Reviews Featuring ‘Super Monkey Ball Banana Rumble’, Plus the Latest Sales – TouchArcade

Hello gentle readers, and welcome to the SwitchArcade Round-Up for July 1st, 2024. Happy Canada Day, everyone! To celebrate, I canceled all Switch releases for today. Giving myself a little break. But I do have some reviews for you, so don’t run away. There are a few from me, and one from our pal Mikhail. I’m looking at Fireside, Neo Sprint, and Topple Zip, while Mikhail is going bananas with Super Monkey Ball Banana Rumble. All that, and a big list of new sales? Hey, that’s not bad. Let’s get to it!

Reviews & Mini-Views

Super Monkey Ball Banana Rumble ($49.99)

When Super Monkey Ball Banana Rumble was announced, I thought it was going to be a multiplayer-focused entry, and didn’t pay much attention to it. I saw the trailers following that, and started getting hopeful. Fast forward to today, I think Super Monkey Ball Banana Rumble is excellent, but it suffers from some major technical issues. Despite that, the single player content more than justifies the asking price. One thing to note is that this review is based on the game with its day one patch. I saw some folks wondering if the day one patch improved things from what reviewers played, but I’ve been playing it from the start with the patch included.

Super Monkey Ball Banana Rumble‘s main adventure mode ships with 200 stages that you slowly unlock. Even if Super Monkey Ball Banana Rumble featured the same gameplay mechanics as Banana Mania, I would’ve been ok with it, but SEGA took things a step further with the new Spin Dash option included. Early on, the Spin Dash feels unneeded, but you will slowly start needing it to complete the missions in each stage or to improve your time.

When I first booted up Super Monkey Ball Banana Rumble, I almost dropped it because the camera movement and judder made me want to throw up. I wasn’t sure I’d have been able to review it, but after some tweaking in the settings and getting used to the annoying Unity issue, I started enjoying the adventure mode a ton. Some stages are evil while others are great at introducing you to new layouts and things you will need in future levels. While the levels start ramping up in difficulty, there are a few assist options you can toggle on to make things a bit easier. I also recommend using motion controls for the best experience. I rarely say that, but they felt good in Super Monkey Ball Banana Rumble.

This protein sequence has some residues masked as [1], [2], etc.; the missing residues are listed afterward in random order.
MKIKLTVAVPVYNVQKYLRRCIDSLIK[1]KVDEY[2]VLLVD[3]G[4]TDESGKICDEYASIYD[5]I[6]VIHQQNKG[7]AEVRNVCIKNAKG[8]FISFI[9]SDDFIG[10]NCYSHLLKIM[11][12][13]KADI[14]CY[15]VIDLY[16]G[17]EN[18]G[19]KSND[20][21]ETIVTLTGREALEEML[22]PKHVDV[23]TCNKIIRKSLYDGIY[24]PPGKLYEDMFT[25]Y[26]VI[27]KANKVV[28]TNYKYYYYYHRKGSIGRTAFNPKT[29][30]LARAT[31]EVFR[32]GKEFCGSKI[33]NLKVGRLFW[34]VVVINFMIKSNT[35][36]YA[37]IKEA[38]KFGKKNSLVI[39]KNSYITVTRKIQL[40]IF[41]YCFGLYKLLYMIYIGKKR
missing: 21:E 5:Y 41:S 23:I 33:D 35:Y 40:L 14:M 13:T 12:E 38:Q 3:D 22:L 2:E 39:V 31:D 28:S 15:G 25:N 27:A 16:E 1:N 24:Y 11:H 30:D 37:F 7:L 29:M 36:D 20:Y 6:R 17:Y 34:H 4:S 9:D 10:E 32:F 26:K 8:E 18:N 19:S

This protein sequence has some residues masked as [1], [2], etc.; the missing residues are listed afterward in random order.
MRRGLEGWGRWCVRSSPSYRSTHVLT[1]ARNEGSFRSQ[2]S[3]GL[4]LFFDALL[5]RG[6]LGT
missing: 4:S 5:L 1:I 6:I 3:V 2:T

I said it before, but just the single player content here justifies a purchase, but SEGA kept showcasing multiplayer so let’s get into that. Super Monkey Ball Banana Rumble ships with local multiplayer, online play, and local wireless support in addition to single player. The multiplayer modes see a visible cutback to visuals and performance, but nothing prepared me for how miserable the actual online multiplayer feels.

On paper, a few of the battle modes included are great. Some of them were fun despite the mess of an online experience, but I want to reiterate that it is not worth buying Super Monkey Ball Banana Rumble to play online in its current state. My favorite battle modes are race and robot smash. I tested this pre-release and even this morning (as of this writing). Nothing has improved with the online play. It just feels frustrating and sluggish.

After playing and loving Super Monkey Ball Banana Mania as my first experience with the original games through the Switch and PS5 versions, I am disappointed in how Super Monkey Ball Banana Rumble feels right now. The performance issues in adventure mode aren’t a dealbreaker, but this is a Nintendo Switch exclusive. It should be better. Hopefully the Unity issue can be addressed at least in patches.

On the audio side, I have no complaints. Super Monkey Ball Banana Rumble sounds great across its effects and the music in every stage. I’m glad SEGA released the soundtrack on streaming services already.

There are also quite a few customization options already included, with you earning currency to unlock more at a regular pace. A lot of work went into this aspect of the game, and I’m curious to see whether we see more SEGA collaboration content added as cosmetics.

Super Monkey Ball Banana Rumble also has DLC from the start letting you play as Sonic and there’s even a battle pass. Right now, the battle pass seems to only have a free tier. I want to note this because we’ve seen some publishers bring in paid battle passes in updates. I hope Super Monkey Ball Banana Rumble doesn’t get one of those, but keep this in mind.

Despite my complaints with the online multiplayer and technical issue in single player, I’ve come away glad that Super Monkey Ball Banana Rumble exists. Hopefully SEGA can fix some of the issues though, because this is a superb Switch exclusive held back right now.

Super Monkey Ball Banana Rumble is an excellent game for single player content with varied and challenging stages, great music, and frustrating fun held back by a very annoying technical issue. If you get used to that, it is absolutely worth getting just to play solo. While the multiplayer modes had potential, it is embarrassing how they feel right now online.-Mikhail Madnani

SwitchArcade Score: 4/5

Fireside ($14.99)